# Circular motion/ orbital speed help

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#1
2ai).

So I originally tried using v^2 = GM/r

which the markscheme give a mark for however, I'm not sure of the mass?

and the other way is g = v^2 / r

If someone can explain the first way and also where the second equation is from?

Thanks

http://www.ocr.org.uk/Images/144792-...nian-world.pdf
0
3 years ago
#2
Look at the units.

G is ms^-2
V^2 is m^2s^-2
r = m

The mass cancels 1 time gives you ms^-2

Radius is from centre of both. so 6400+800=7200km
You should memorise the mass of the sun and earth. Earth is 6x10^24kg so you can always use it as an approach if you struggle.
square root radius x field strength
0
3 years ago
#3
and for 2aii

v/r=w
T=2pi/w

T=2pi.r/w

Input values and you get your time period
0
3 years ago
#4
Whenever you do physics. If you struggle with a question which will happen to everyone always go back to the units. Every formula is homogeneous and so you can work around units with what they give you. Try to learn to derive your own formula, hence why the mark scheme tend to show more than 1 method as well as more equations that are not generally shown on your data sheet. This will help a lot when you get given questions that combine multiple topics and they can throw you off when they give you what you may think useless information. Always look at the units put them in base units and start cancelling things out to try get to the unit you need. This can be a life saver in exams where if you fail to catch on to the question you can still get the answer without really knowing how to do it. Just a tip.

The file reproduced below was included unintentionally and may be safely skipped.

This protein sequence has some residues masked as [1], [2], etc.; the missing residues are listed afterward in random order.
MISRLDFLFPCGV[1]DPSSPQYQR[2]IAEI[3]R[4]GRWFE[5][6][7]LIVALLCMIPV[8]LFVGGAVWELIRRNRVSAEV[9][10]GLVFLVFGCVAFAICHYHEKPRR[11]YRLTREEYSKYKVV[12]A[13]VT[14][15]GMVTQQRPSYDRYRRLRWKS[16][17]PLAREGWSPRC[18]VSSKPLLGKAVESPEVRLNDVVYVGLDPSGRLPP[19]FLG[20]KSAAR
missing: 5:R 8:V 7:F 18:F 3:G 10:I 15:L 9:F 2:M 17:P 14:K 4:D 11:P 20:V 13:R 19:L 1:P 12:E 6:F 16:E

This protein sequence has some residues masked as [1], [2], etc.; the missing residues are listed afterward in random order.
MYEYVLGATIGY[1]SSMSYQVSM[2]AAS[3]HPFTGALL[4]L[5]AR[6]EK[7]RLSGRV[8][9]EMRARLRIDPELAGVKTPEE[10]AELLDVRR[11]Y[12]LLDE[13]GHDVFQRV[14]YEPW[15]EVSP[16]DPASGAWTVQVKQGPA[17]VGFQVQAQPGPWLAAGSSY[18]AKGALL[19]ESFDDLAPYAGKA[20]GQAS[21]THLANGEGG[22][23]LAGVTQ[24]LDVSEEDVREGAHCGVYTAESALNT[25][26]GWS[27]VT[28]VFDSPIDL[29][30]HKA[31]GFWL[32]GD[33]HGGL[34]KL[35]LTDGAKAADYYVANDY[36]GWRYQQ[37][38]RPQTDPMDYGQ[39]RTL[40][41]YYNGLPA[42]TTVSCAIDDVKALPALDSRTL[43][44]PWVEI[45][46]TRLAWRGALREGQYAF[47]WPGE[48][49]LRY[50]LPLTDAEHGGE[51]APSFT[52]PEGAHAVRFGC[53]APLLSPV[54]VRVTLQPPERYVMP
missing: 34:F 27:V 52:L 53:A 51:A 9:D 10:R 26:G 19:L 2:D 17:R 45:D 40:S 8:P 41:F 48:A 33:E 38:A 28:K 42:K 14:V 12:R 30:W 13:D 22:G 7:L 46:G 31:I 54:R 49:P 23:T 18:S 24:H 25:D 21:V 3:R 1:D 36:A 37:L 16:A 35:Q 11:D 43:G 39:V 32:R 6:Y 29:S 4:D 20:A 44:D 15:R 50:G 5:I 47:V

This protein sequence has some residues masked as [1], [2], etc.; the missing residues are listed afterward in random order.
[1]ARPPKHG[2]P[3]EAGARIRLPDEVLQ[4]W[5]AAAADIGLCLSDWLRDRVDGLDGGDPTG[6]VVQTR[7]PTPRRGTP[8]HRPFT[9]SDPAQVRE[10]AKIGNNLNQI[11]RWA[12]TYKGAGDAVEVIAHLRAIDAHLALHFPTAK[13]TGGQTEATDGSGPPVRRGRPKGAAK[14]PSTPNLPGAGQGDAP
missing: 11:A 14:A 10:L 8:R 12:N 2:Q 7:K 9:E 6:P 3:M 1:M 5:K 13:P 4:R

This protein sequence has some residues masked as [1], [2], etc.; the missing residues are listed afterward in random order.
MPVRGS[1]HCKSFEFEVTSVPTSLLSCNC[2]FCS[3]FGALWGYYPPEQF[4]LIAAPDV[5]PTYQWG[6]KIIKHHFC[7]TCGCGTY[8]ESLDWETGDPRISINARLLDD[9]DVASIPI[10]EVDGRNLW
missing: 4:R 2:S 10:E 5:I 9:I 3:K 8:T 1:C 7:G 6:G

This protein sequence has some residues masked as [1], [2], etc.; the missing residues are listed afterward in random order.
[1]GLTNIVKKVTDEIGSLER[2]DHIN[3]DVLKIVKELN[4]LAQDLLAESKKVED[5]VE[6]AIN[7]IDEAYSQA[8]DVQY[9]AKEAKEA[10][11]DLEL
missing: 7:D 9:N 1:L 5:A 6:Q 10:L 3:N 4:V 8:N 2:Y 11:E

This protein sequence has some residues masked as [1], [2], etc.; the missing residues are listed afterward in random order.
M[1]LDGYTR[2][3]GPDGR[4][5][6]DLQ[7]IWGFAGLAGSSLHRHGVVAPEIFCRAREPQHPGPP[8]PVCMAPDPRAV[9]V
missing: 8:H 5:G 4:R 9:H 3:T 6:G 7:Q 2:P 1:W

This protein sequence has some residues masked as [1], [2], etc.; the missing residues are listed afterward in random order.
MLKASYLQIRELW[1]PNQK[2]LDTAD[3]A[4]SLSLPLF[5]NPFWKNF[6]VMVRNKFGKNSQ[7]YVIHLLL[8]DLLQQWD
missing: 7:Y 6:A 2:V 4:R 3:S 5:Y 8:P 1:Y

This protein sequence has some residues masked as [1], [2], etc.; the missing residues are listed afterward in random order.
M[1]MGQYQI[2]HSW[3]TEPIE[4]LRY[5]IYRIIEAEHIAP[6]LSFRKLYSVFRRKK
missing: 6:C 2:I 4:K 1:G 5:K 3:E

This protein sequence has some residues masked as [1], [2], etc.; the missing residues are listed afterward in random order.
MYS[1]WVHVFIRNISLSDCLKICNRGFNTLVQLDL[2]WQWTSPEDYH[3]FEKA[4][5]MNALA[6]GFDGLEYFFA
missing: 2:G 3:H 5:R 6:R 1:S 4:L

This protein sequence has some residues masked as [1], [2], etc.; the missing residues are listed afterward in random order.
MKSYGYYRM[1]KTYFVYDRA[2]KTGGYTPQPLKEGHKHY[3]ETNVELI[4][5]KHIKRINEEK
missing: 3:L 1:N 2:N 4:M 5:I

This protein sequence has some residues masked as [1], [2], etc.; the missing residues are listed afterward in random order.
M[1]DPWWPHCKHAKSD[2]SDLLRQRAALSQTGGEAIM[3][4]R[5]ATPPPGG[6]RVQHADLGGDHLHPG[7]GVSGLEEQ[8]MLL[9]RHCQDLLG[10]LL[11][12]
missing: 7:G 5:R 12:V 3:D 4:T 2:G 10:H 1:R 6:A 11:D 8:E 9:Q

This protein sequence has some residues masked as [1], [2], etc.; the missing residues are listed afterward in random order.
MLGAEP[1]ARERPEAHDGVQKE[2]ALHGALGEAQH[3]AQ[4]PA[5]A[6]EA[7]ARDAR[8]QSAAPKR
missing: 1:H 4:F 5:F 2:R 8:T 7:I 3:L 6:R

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#5
(Original post by Konanabanana)
Look at the units.

G is ms^-2
V^2 is m^2s^-2
r = m

The mass cancels 1 time gives you ms^-2

Radius is from centre of both. so 6400+800=7200km
You should memorise the mass of the sun and earth. Earth is 6x10^24kg so you can always use it as an approach if you struggle.
square root radius x field strength
Nah you have lost me. Forget about all this unit stuff as I've never seen it like that.

From the way they have it in the mark scheme

v^2/r = GM

yet I still don't understand where

g= v^2/r is from
0
3 years ago
#6
(Original post by Super199)
Nah you have lost me. Forget about all this unit stuff as I've never seen it like that.

From the way they have it in the mark scheme

v^2/r = GM

yet I still don't understand where

g= v^2/r is from

v^2/r = GM

X both sides by r to give v^2= Gmr

yet I still don't understand where

g= v^2/r is from

Like i said there are more than 1 approach to answering questions but ultimately they all reach the same answer as the units all cancel in a way. If you want to actually understand formula in physics u really need to learn your units and the derivatives of them in base units.

If you have any other questions in physics of any topic i'm more than happy to help.
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#7